To make our wares, we gather materials from flea markets and old shoppes, abandoned houses and torn-down buildings, construction sites, yard sales, and dirty basements. Most of what we use—leather from baseball gloves and drawing-room chairs, and WWII gun slings, pages from outdated medical texts and antique seed catalogs, misplaced photographs of people long dead, fabric from bedding, aprons, window covering—is more than a century old. Every item bears marks of a not-fully-known and not-quite-finished past.
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We use wood from old-growth trees, which lived for many, many years packed in dense North American forests surrounded by other trees—the denser the forest, the slower the growth, the tighter the grain. The trees were cut down sometime in the early to mid 1800s and turned into homes - homes that, in many cases existed during the Civil War, The Industrial Revolution, The Jazz Age, WWI, The Carolina Tarheels recording Peg and Awl, The Depression Era, WWII, The Space age and were probably beginning to feel heavy from neglect by the time Leonard Cohen began writing Favourite Game. After decades of dereliction, the piles that were once homes to many, and now eyesores to most are treasures to us. We scoop up the forlorn bits and once again offer them a new life. The wood, newly cut, with each ring tightly stacked upon the next, betrays its more recent past life, now riddled with ebonized nail holes or burrowed trails to carpenter bees and other insects' long abandoned homes. From time to time, we find scrap wood at a local ébéniste or pluck it from a storm-broken tree.
The bits of leather we wrap around our handmade journals are gathered willy-nilly from farms and flea markets and the shoppes of cobblers, cordwainers and upholsterers across the world. Much of the leather has not grazed in a pasture for many decades and some, over a century. Leather straps and handles on our bags are obsolete, military-issue gun slings. Some of which have travelled from country to country in the hands of Americans. And of those well-travelled, many have been oiled and cared for over the years, few have names engraved or drawn within and upon them. Others yet, are dead stock, squirreled away for some war that they didn’t make.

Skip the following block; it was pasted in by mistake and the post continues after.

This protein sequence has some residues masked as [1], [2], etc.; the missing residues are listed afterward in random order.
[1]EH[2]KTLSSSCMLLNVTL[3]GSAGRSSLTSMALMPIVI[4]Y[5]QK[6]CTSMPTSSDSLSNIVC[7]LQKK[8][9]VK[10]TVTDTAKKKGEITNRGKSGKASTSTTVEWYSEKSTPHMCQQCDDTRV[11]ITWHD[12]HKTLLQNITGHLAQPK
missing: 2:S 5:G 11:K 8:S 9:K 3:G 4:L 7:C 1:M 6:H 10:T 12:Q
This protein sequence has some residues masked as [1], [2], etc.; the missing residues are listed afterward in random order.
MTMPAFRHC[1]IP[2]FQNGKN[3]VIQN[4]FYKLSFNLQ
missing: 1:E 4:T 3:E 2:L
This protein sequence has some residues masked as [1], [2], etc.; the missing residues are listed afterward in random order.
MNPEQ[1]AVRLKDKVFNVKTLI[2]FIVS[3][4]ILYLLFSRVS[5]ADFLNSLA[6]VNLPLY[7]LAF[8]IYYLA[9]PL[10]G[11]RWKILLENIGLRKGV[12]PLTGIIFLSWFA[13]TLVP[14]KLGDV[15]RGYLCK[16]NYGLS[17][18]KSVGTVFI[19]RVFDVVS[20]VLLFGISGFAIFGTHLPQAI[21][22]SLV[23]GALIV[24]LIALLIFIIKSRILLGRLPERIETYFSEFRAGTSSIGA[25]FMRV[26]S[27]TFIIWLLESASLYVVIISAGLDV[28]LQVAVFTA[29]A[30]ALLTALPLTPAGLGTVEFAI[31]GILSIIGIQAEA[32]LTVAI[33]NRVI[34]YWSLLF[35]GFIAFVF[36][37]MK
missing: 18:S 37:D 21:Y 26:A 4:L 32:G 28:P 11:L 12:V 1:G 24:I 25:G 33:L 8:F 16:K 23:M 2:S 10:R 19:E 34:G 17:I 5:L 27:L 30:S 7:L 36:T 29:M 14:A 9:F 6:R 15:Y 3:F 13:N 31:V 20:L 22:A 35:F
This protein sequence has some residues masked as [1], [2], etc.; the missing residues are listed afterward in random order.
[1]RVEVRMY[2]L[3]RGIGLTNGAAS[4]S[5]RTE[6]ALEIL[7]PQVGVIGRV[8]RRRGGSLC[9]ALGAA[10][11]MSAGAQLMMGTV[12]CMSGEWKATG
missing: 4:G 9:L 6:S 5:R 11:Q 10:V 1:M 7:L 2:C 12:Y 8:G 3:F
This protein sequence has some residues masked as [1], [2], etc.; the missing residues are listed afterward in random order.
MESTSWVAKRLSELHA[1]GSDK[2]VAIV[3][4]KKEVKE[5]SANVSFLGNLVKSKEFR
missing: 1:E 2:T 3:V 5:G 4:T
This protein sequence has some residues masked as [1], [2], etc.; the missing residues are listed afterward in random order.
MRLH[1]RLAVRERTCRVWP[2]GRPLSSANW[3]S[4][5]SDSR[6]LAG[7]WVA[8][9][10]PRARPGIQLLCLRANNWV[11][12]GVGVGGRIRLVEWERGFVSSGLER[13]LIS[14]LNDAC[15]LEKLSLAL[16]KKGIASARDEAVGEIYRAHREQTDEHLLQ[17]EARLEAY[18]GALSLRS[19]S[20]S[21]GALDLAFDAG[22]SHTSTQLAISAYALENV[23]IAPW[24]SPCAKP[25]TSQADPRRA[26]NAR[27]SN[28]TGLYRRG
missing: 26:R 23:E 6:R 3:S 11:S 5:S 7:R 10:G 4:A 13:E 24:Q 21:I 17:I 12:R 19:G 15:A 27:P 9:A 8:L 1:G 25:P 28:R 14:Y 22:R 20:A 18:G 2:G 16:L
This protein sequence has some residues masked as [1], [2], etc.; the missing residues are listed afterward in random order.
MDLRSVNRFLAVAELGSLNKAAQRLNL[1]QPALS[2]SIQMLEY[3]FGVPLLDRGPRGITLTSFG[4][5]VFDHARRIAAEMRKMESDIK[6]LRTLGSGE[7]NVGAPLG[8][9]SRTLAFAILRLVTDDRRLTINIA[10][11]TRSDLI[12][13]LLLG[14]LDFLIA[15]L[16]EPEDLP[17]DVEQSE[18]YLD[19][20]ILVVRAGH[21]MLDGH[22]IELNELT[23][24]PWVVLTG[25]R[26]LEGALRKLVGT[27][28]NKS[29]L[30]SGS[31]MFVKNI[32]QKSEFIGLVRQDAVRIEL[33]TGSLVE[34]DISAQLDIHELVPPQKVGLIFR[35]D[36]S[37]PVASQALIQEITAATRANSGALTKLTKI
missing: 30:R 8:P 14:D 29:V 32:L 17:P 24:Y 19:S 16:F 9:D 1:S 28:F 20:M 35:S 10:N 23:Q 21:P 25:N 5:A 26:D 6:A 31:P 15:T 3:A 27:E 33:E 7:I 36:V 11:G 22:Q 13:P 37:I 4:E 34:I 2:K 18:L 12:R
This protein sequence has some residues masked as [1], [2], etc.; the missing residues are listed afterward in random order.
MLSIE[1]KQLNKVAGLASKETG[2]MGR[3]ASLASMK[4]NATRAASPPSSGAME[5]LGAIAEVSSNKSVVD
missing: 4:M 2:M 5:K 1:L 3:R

Our decoupage comes from antique books found wherever treasures are found. We pour through pages and pages piecing together collections that we drool over. We then coordinate each image with the shapes of our blocks and re-print on Epson paper, adhere with PH Neutral bookbinding adhesive and finish with a protective layer of acrylic sealant.
Our antique fabric comes from 19th-century-ladies’ house dresses, curtains, unfinished quilts, mattress ticking, scraps and feed sacks and grain sacks, found wherever they can be found. Our waxed canvas comes from a local 6th generation company whose roots go back to Philadelphia in the 1800s. Our collection consists of 6 selected colors that are hand dyed and waxed.
Our tree swings come with Manila rope for hanging. Manila rope is a natural fiber and will self-abrade internally and shrink (10% to 15%) when wet. You will see the swing rise after a rain, and drop again with use. Peg and Awl is not responsible for the deterioration of the manila rope. Replacement manila rope can be purchased from any local hardware store. Pro-Manila Synthetic rope can be purchased as an upgrade through us. The pro-manilla rope looks and feels like rope, with a brighter, whiter colour. It does not rot or shrink.
Our finishes are natural and carefully selected for both our health as well the beautiful finish they create. Tung oil is an all-natural drying oil made by pressing the seeds of Chinese Tung trees. The nectar of these seeds coats our wood products in organic armor. We paint our objects with Real Milk Paint, an organic, milk-based paint that contains no lead, no mercury, and no VOCs. So safe that we allow Søren and Silas to participate in the painting. We ebonize (or iron-stain) our ebonizable wood (not all woods react to this natural process) with iron oxide which responds to the natural tannins in the wood to create a beautiful black finish. This results in a black that goes deeper then the surface of the wood (as does a stain), creating a durable, natural finish that enhances the patterns within the wood.
All of our metals are recycled and come from objects that had an entirely different history from coins to spoons to long disconnected ancestor’s relics like candelabras or jewellery. We use only sterling silver and 14K gold. Our bronze is an alloy that we have matched closely to the colour of gold.